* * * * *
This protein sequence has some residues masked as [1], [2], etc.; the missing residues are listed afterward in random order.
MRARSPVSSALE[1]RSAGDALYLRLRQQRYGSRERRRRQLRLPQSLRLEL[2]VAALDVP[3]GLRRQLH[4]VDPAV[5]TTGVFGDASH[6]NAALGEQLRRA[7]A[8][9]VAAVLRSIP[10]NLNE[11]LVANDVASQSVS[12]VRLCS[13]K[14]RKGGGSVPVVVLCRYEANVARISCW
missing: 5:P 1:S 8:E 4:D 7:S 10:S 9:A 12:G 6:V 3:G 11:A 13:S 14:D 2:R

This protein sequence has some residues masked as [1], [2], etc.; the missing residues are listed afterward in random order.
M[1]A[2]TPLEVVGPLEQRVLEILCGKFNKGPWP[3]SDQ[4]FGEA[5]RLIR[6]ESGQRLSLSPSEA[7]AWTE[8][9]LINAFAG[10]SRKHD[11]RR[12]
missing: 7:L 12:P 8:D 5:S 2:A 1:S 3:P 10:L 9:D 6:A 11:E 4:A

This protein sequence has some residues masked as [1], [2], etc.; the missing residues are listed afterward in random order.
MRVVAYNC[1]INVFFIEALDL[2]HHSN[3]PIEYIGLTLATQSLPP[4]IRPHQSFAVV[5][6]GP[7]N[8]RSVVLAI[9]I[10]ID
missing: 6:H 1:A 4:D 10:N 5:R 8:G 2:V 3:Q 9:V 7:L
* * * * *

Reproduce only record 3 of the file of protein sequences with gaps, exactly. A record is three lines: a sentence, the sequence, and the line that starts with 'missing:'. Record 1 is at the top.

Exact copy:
This protein sequence has some residues masked as [1], [2], etc.; the missing residues are listed afterward in random order.
MRVVAYNC[1]INVFFIEALDL[2]HHSN[3]PIEYIGLTLATQSLPP[4]IRPHQSFAVV[5][6]GP[7]N[8]RSVVLAI[9]I[10]ID
missing: 6:H 1:A 4:D 10:N 5:R 8:G 2:V 3:Q 9:V 7:L